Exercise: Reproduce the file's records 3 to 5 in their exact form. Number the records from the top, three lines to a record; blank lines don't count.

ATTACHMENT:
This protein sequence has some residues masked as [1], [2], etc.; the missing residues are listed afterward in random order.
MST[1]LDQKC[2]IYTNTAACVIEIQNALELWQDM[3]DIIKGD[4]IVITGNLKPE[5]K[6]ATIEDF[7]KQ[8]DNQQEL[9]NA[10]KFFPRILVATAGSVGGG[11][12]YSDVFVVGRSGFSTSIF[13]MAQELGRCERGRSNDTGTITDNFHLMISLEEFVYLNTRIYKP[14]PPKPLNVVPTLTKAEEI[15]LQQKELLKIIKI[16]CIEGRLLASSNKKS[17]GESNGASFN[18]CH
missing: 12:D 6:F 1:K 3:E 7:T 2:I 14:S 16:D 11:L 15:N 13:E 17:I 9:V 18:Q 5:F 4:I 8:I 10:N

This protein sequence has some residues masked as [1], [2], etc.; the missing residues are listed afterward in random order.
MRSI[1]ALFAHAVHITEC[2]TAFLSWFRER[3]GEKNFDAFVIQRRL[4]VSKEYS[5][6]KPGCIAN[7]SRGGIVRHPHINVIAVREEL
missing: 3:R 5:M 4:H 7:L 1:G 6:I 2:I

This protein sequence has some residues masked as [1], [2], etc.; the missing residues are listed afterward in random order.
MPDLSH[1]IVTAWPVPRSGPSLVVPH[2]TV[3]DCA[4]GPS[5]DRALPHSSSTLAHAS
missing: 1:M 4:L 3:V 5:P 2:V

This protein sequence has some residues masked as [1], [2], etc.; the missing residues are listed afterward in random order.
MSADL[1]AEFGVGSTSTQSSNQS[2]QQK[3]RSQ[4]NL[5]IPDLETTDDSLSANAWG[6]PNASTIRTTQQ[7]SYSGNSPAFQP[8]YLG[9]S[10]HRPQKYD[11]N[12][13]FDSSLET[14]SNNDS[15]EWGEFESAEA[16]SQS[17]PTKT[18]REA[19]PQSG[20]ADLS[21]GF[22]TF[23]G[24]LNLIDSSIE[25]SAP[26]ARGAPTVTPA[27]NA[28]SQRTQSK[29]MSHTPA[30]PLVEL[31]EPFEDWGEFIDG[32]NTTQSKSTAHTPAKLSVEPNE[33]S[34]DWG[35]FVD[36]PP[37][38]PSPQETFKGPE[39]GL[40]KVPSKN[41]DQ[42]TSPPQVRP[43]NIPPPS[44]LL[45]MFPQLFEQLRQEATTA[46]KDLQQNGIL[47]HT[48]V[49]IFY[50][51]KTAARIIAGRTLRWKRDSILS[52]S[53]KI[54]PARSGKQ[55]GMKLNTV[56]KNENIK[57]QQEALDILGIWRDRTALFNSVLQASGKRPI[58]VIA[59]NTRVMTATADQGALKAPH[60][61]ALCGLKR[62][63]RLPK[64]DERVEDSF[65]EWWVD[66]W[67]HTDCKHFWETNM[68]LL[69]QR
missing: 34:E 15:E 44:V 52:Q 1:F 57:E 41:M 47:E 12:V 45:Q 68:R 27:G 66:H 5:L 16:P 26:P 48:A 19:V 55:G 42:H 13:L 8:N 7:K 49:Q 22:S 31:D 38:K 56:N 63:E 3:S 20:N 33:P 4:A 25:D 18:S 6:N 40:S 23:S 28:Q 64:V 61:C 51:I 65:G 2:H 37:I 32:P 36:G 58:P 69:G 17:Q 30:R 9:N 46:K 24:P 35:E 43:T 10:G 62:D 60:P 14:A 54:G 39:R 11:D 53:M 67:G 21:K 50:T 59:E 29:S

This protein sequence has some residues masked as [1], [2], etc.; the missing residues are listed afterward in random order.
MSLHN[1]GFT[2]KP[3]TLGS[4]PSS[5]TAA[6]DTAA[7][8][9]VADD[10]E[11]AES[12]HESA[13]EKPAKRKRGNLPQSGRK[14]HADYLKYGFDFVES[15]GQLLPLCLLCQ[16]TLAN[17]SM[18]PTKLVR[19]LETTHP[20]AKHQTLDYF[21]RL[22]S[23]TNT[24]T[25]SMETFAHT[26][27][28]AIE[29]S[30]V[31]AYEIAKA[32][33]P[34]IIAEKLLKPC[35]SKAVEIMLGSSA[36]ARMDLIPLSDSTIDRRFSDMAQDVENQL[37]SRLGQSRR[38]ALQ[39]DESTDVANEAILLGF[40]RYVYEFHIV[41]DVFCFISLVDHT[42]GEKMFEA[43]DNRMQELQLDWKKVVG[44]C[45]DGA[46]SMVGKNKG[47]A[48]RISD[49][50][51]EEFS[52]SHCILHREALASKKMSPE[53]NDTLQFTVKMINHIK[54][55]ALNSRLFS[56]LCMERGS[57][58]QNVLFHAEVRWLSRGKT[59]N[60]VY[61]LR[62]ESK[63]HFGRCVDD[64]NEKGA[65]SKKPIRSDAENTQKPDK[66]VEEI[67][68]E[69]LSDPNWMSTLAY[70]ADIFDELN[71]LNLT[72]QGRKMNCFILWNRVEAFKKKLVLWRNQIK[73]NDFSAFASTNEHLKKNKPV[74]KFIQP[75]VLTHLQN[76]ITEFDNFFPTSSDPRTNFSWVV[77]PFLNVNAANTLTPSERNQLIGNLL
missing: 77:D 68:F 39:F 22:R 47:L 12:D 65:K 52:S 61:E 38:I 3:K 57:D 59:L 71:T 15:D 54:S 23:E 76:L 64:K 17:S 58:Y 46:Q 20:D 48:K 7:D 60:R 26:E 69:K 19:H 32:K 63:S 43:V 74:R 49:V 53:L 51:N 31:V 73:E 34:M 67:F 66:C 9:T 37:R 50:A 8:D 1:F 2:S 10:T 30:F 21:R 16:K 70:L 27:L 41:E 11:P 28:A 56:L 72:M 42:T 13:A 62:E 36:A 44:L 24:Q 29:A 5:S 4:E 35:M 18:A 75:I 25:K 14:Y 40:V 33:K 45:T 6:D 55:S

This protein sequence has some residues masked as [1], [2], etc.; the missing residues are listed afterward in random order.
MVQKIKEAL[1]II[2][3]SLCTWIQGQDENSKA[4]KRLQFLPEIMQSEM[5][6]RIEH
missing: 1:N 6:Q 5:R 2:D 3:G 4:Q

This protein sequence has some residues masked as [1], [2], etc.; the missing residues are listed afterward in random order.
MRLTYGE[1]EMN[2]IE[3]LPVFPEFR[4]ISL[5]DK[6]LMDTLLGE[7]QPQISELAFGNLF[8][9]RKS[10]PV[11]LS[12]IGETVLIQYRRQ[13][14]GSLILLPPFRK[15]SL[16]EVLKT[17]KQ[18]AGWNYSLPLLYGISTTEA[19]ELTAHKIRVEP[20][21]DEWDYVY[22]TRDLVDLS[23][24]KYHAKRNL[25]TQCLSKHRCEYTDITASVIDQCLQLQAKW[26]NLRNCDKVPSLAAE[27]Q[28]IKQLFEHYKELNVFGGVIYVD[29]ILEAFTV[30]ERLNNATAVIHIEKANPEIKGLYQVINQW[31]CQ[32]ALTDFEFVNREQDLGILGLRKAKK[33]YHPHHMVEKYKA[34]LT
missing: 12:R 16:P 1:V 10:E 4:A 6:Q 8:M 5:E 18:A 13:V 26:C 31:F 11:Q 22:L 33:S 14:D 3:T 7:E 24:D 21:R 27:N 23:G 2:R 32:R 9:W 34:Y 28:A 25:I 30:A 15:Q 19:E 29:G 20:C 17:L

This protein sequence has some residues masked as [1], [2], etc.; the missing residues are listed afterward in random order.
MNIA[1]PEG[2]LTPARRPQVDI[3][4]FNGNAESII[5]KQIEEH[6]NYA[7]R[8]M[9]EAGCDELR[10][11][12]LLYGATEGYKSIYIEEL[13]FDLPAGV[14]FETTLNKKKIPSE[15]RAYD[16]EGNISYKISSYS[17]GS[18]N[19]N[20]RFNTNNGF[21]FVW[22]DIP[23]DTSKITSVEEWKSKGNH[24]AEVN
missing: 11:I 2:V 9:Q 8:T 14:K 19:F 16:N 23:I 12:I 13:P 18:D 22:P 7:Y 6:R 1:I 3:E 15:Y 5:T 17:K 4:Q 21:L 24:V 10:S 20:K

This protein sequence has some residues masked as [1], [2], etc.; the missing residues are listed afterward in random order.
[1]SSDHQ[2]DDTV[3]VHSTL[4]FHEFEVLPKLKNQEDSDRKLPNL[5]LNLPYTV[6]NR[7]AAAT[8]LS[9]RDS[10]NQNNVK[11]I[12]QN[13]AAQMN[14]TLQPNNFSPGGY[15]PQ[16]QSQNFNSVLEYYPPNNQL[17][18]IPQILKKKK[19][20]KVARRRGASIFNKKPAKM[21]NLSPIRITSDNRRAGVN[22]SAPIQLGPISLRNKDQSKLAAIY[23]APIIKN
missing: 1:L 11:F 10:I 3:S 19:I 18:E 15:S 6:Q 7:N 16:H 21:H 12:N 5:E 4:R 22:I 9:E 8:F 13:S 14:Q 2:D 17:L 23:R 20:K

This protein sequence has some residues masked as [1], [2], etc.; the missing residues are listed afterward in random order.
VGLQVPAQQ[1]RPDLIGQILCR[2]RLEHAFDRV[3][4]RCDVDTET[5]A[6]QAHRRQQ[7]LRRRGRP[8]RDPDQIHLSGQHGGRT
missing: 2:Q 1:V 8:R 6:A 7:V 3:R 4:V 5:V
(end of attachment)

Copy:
This protein sequence has some residues masked as [1], [2], etc.; the missing residues are listed afterward in random order.
MPDLSH[1]IVTAWPVPRSGPSLVVPH[2]TV[3]DCA[4]GPS[5]DRALPHSSSTLAHAS
missing: 1:M 4:L 3:V 5:P 2:V

This protein sequence has some residues masked as [1], [2], etc.; the missing residues are listed afterward in random order.
MSADL[1]AEFGVGSTSTQSSNQS[2]QQK[3]RSQ[4]NL[5]IPDLETTDDSLSANAWG[6]PNASTIRTTQQ[7]SYSGNSPAFQP[8]YLG[9]S[10]HRPQKYD[11]N[12][13]FDSSLET[14]SNNDS[15]EWGEFESAEA[16]SQS[17]PTKT[18]REA[19]PQSG[20]ADLS[21]GF[22]TF[23]G[24]LNLIDSSIE[25]SAP[26]ARGAPTVTPA[27]NA[28]SQRTQSK[29]MSHTPA[30]PLVEL[31]EPFEDWGEFIDG[32]NTTQSKSTAHTPAKLSVEPNE[33]S[34]DWG[35]FVD[36]PP[37][38]PSPQETFKGPE[39]GL[40]KVPSKN[41]DQ[42]TSPPQVRP[43]NIPPPS[44]LL[45]MFPQLFEQLRQEATTA[46]KDLQQNGIL[47]HT[48]V[49]IFY[50][51]KTAARIIAGRTLRWKRDSILS[52]S[53]KI[54]PARSGKQ[55]GMKLNTV[56]KNENIK[57]QQEALDILGIWRDRTALFNSVLQASGKRPI[58]VIA[59]NTRVMTATADQGALKAPH[60][61]ALCGLKR[62][63]RLPK[64]DERVEDSF[65]EWWVD[66]W[67]HTDCKHFWETNM[68]LL[69]QR
missing: 34:E 15:E 44:V 52:Q 1:F 57:E 41:M 47:E 12:V 45:Q 68:R 27:G 66:H 5:L 16:P 26:P 48:A 19:V 55:G 42:H 13:L 8:N 7:K 49:Q 22:S 31:D 38:K 56:N 63:E 3:S 20:N 33:P 4:A 25:D 18:S 6:N 40:S 23:S 28:Q 64:V 61:C 51:I 65:G 2:H 37:I 32:P 36:G 58:P 69:G 17:Q 30:R 9:N 46:K 24:P 35:E 43:T 10:G 62:D 60:P 14:A 54:G 39:R 11:D 53:M 67:G 21:K 50:T 59:E 29:S

This protein sequence has some residues masked as [1], [2], etc.; the missing residues are listed afterward in random order.
MSLHN[1]GFT[2]KP[3]TLGS[4]PSS[5]TAA[6]DTAA[7][8][9]VADD[10]E[11]AES[12]HESA[13]EKPAKRKRGNLPQSGRK[14]HADYLKYGFDFVES[15]GQLLPLCLLCQ[16]TLAN[17]SM[18]PTKLVR[19]LETTHP[20]AKHQTLDYF[21]RL[22]S[23]TNT[24]T[25]SMETFAHT[26][27][28]AIE[29]S[30]V[31]AYEIAKA[32][33]P[34]IIAEKLLKPC[35]SKAVEIMLGSSA[36]ARMDLIPLSDSTIDRRFSDMAQDVENQL[37]SRLGQSRR[38]ALQ[39]DESTDVANEAILLGF[40]RYVYEFHIV[41]DVFCFISLVDHT[42]GEKMFEA[43]DNRMQELQLDWKKVVG[44]C[45]DGA[46]SMVGKNKG[47]A[48]RISD[49][50][51]EEFS[52]SHCILHREALASKKMSPE[53]NDTLQFTVKMINHIK[54][55]ALNSRLFS[56]LCMERGS[57][58]QNVLFHAEVRWLSRGKT[59]N[60]VY[61]LR[62]ESK[63]HFGRCVDD[64]NEKGA[65]SKKPIRSDAENTQKPDK[66]VEEI[67][68]E[69]LSDPNWMSTLAY[70]ADIFDELN[71]LNLT[72]QGRKMNCFILWNRVEAFKKKLVLWRNQIK[73]NDFSAFASTNEHLKKNKPV[74]KFIQP[75]VLTHLQN[76]ITEFDNFFPTSSDPRTNFSWVV[77]PFLNVNAANTLTPSERNQLIGNLL
missing: 77:D 68:F 39:F 22:R 47:L 12:D 65:K 52:S 61:E 38:I 3:K 57:D 59:L 71:T 15:D 54:S 23:E 76:L 64:K 17:S 58:Y 46:Q 20:D 48:K 7:D 60:R 26:E 69:K 19:H 32:K 63:S 43:V 74:R 49:V 53:L 51:N 31:V 73:E 34:M 67:F 66:C 9:T 37:R 50:A 8:D 1:F 2:S 10:T 30:F 21:R 16:K 70:L 27:L 41:E 11:P 28:A 56:L 72:M 42:T 13:A 62:E 36:A 44:L 24:Q 29:A 5:S 4:E 35:M 18:A 75:I 25:K 14:Y 40:V 33:K 45:T 6:D 55:S